Monolithic nanostructured metallic porous structures with a hierarchy of pore size ranging from ca. 10 μm to 1 nm are processed for use as microreactors. The technique is based on flow induced electroless deposition of metals on a porous template known as PolyHIPE Polymer. The process is conducted in a purpose built flow reactor using a processing protocol to allow uniform and efficient metal deposition under flow. Nickel chloride and sodium hypophosphite were used as the metal and reducing agent, respectively. Electroless deposition occurs in the form of grains with a composition of in which the grain size range was ca. 20–0.2 μm depending on the composition of the metal deposition solution. Structure formation in the monoliths starts with heat treatment above 600°C resulting in the formation of a 3-dimensional network of capillary-like porous structures which form the walls of large arterial pores. These monoliths have a dense but porous surface providing mechanical strength for the monolith. The porous capillary-like arterial pore walls provide a large surface area for any catalytic activity. The mechanisms of metal deposition and nanostructure formation are evaluated using scanning electron microscopy, energy dispersive X-ray analysis, XRD, BET-surface area, and mercury intrusion porosimetry.

1. Introduction

1.1. Structured Catalysts

Although catalysis accelerates reaction rates and chemical conversions, accessibility of the reactants to and removal of products from the catalytic sites are important to realize the full potential of catalysts. Supported catalyst systems are intended for these provisions. Catalysts are either deposited as a thin film on the walls of reactors or deposited on high surface area porous support particles and subsequently palletized for use in particulate form in packed/fluidized bed reactors or stirred tanks. These two techniques have certain drawbacks: in coated systems, catalyst adhesion can be nonuniform and weak while the accessibility of the active sites within the interior of the catalyst pallets is hindered due to low porosity, small pore size, and connectivity. Therefore, when the reactions are transport-limited, even such systems cannot provide adequate accessibility of the catalytic sites since the high surface area support materials themselves restrict transport processes.

In recent years, the so-called “structured catalysts” became available in order to address these problems. The catalyst supports are often in the form of macroporous foams or monoliths which actually form the reactor, acting as a static mixer at the same time. In order to increase the surface area of the monolithic catalyst supports without excessive pressure drop, macrochannel systems are utilized in industry such as those in catalytic converters. In these systems, not only the local hydrodynamic conditions but also the catalyst coating thickness can be controlled to obtain well-defined catalytic reactors and they invariably outperform reactors with catalyst particles in packed bed or stirred tank configuration [13]. Monolithic reactors combine the advantages of fixed bed (ease of handling) and turbulent stirred tank reactors (intense contacting) while providing a narrow residence time distribution, avoiding mal-distribution and scale-up problems.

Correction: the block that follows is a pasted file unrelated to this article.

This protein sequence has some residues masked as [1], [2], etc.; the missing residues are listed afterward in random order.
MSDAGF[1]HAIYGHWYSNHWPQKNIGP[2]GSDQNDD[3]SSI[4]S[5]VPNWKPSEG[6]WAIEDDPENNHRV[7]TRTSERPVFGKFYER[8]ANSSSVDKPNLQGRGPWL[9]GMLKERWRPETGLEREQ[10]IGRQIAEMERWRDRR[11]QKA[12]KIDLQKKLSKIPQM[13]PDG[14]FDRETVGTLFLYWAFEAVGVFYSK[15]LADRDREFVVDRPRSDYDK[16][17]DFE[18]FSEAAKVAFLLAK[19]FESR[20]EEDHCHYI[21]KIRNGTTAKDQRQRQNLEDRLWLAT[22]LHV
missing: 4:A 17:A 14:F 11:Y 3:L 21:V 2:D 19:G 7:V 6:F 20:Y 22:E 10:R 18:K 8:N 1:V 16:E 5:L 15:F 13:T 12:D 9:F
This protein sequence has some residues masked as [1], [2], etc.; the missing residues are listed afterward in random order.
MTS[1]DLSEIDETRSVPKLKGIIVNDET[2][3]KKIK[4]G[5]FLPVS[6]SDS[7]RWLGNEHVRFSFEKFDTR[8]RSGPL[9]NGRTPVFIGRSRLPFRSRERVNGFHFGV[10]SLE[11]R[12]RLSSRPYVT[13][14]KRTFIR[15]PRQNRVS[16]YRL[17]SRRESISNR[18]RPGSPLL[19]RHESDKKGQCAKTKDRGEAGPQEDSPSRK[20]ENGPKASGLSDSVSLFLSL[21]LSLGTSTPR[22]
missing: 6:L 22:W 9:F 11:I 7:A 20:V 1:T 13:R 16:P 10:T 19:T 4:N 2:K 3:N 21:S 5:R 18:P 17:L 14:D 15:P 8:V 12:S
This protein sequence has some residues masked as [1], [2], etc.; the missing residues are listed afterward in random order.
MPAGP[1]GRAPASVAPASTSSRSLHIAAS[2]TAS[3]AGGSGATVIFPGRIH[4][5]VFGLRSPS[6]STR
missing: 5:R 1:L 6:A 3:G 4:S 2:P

1.2. Monolithic Reactors with Hierarchic Pore Structure

Monolithic catalyst systems with nonporous/low porosity walls also suffer from certain disadvantages, such as cost, low catalyst loading, integrity of the catalyst coating on the monolith channel walls, and the presence of two independently controlled length scales which only provide partial accessibility of the catalytic sites. The accessibility of the nanosized catalytic sites is achieved most effectively by a hierarchical channel or pore network structures which are ubiquitous in nature [46]. In these systems, the main chemical processes are principally controlled at the molecular/nanoscale as many of these processes are transport-limited, while the continuous supply/removal of reactants/products is achieved through capillaries/pores of ever increasing diameter. Such a system provides an optimum architecture incorporating micro-/nanoscale with chemically functional features within the macrosystem at an optimum surface area for catalytic applications. Such hierarchically structured catalyst systems with fractal-like meso- to macropore size distribution can be expected to be more efficient and robust due to the enhanced surface area and accessibility leading to the intensification of chemical processes [6].

1.3. Production of Porous Metallic Structures